Flashback: Korea Republic make quarter-final history
With the 2018 FIFA World Cup Round of 16 concluding on Tuesday, the last eight teams have been finalised. While there are no Asian sides remaining in Russia, we wind the clock back to 2002 and recall when Korea Republic faced Spain in a memorable quarter-final clash.
22nd June, 16 years ago, Korea Republic made history.
Asian teams had only once before reached the last eight – some 36 years before – let alone the final four.
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After a memorable Group Stage and historic Round of 16 victory over European heavyweights Italy, who would in four years be crowned champions themselves, the 2002 FIFA World Cup could already be considered a huge success for co-hosts Korea.
But better was yet to come when they were again pitted against Spain, eight years after a famous draw at the 1994 World Cup in which the East Asians recovered from two goals down to draw 2-2.
Indeed, several players from the 1994 encounter would play a role in Gwangju in front of a raucous home crowd.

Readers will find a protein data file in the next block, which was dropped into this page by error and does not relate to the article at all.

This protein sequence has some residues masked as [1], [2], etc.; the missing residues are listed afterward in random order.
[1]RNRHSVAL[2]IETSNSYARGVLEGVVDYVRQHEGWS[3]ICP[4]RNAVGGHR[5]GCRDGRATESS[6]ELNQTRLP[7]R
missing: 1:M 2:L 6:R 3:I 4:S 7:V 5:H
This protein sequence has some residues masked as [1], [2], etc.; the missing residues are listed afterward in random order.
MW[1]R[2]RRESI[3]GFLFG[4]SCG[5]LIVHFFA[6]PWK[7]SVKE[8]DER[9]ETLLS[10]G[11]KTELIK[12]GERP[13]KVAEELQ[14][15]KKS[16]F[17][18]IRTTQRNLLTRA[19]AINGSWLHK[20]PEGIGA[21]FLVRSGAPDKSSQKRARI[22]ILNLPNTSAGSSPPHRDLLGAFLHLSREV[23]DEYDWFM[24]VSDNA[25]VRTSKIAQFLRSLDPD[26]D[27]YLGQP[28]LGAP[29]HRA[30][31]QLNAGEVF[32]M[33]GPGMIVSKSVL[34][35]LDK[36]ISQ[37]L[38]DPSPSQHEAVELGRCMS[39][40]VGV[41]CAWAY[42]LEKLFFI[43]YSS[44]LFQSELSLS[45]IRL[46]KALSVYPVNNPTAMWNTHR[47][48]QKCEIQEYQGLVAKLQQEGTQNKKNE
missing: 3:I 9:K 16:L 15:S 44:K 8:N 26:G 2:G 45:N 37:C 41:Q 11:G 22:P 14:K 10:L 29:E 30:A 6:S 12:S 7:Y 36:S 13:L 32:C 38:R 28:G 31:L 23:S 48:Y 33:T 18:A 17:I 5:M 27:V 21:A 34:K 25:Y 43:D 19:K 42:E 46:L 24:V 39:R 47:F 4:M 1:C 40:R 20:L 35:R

It was to be a cagey affair. Ruben Baraja saw a headed goal disallowed for pushing in the box in the second half and Spain custodian Iker Casillas saved Park Ji-sung's powerful volley not long after at the other end.
In contrast to the regulation 90 minutes, extra-time was a scintillating spectacle as Spain and Korea sought a match-deciding golden goal.
Just two minutes into the additional 30, Spain had a second goal ruled out when Fernando Morientes headed home, and eight minutes later the same player hit the Korean post with a first-time half-volley from a throw-in.
And so it went to a penalty shootout.
Spain had already come out on top in the spot-kick lottery, after defeating Republic of Ireland in the Round of 16, while Korea had narrowly avoided one with Ahn Jung-hwan's late extra-time golden goal against Italy in the previous round.
Both sides scored their first three penalties, with current Al Sadd midfielder Xavi Hernandez, then an emerging young talent, converting one for Spain.
Ahn then slotted home his penalty to make it 4-3 before goalkeeper Lee Woon-jae saved from Joaquin Sanchez as the stadium roared with delight.
Hong was tasked with taking the decisive fifth penalty, and the captain once again delivered when it mattered most to seal a 5-3 shootout win.
The fairytale run would end at the semi-final stage as Germany’s Michael Ballack scored the only goal of the match in the second half, but that afternoon in Gwangju has been immortalised in the country’s folklore.
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